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Sensex Crosses the 50K Mark - How Promising Is This Market Swell?

Jan 22, 2021 9:38 AM 5 min read

An economist, an accountant and a lawyer decided to gamble… and that's how the stock markets came into existence!

As dated as this joke is on the trading floor, one must acknowledge that describing the stock markets and indices as "barometers" of national economy is a double edged sword, considering their periodic disconnect vis-à-vis present events, coupled with an ironic ability to affect current economic perceptions at the same time. 

The Sensex's bars turned immensely (and might we add momentarily) favourable yesterday when it surged past the 50,000 mark for the first time ever. The timing on this development was most interesting taking into account a new US Administration taking over, the rage of the pandemic still ongoing etc. 

But the rise in the index has far greater implications for the economy and world at large. Let us try to understand how and what factors have pressured changes into this barometric index. 

Sensex and the Nifty - The Bradshaws of Indian Capital Markets 

Economic indices like these are simply a statistical measure of changes in financial data. Both the above are free-floating weighted indices which makes them transparent and investable indicators of change in the listed companies' outstanding market value. 

On March 10th 2020, the 30-scrip Sensex recorded its biggest single-day fall by 1,942 points, reeling under the joint forces of the coronavirus pandemic, slumping oil prices and domestic instability (Yes Bank crisis!). Which is why the scintillating upward march of the index from 35,635 to over 50,000 now (91% jump in just over 10 months) within a span of less than a year (and no ordinary year, albeit) is a rare but significant bullish rally. 

Consequently, the mid- and small-cap indices are also hovering around their all-time high levels. This is a striking departure from market behaviour a couple of years ago when the Sensex had been hitting fresh highs in defiance of the gloomy economic indicators at the time. The stock market rally at that point was considered oblivious to debilitating macroeconomic indicators (mid- and small-caps were down). Analysts branded it as a "hope trade" bubble.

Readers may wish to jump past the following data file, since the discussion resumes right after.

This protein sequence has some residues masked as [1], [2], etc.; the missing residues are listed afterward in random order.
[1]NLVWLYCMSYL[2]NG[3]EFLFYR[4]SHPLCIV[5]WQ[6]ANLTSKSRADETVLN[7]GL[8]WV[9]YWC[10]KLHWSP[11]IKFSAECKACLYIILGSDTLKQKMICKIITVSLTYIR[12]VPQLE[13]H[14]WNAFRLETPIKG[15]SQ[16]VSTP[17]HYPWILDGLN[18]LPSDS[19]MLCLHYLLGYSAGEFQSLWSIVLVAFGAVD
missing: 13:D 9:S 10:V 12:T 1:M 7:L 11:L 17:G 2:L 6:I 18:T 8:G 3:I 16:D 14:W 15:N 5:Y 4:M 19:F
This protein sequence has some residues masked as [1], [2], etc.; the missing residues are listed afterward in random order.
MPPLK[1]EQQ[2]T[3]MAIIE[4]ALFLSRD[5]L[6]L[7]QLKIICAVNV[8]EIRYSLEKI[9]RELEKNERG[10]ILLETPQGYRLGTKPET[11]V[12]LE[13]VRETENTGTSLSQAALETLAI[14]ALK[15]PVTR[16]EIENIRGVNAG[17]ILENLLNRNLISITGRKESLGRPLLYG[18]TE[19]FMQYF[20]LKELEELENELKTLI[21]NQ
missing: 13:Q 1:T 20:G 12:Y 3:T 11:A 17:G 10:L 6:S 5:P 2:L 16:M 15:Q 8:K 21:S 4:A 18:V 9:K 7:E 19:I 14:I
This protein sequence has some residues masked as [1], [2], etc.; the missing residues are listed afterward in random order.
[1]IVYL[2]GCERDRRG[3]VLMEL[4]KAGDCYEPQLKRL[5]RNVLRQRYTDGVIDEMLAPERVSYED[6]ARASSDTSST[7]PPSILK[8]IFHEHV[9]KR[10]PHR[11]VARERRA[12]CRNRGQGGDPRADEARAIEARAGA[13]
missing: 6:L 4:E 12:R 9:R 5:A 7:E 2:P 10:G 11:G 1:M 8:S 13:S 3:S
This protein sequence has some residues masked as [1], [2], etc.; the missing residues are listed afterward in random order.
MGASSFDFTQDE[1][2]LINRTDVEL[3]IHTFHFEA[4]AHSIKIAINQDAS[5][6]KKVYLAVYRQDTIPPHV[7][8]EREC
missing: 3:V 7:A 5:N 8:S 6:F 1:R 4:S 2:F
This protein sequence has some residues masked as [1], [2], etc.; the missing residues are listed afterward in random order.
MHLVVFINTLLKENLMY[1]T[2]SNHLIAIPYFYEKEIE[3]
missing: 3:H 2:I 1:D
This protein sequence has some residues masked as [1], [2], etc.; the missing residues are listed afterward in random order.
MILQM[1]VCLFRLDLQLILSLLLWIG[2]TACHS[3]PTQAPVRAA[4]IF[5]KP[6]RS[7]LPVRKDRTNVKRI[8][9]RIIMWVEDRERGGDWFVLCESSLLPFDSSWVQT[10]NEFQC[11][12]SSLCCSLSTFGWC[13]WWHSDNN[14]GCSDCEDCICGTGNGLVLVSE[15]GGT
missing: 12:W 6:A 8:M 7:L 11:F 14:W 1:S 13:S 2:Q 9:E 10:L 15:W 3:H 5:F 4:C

So, the question remains: Is the present scenario a historical repetition or does the post-pandemic recovery of the global economy seem genuinely promising?

Drivers of Index Rise 

First. US President Joe Biden's inauguration. Market optimism is high, promises of big-scale economic stimuli abound and thus the US market's fresh records are trickling on to ours. 

Second. Big corporate earnings by TCS, Infosys, Wipro, HDFC Bank etc. that are also augmenting businesses. 

Third. Impending budgetary expectations. Major speculations on the Union Budget 2021 are already surfacing with respect to recapitalisation of banks and bold reforms in boosting corporate earnings. 

Fourth. Twin IPO launches by IRFC and Indigo Paints at the beginning of this year generated positive subscription numbers.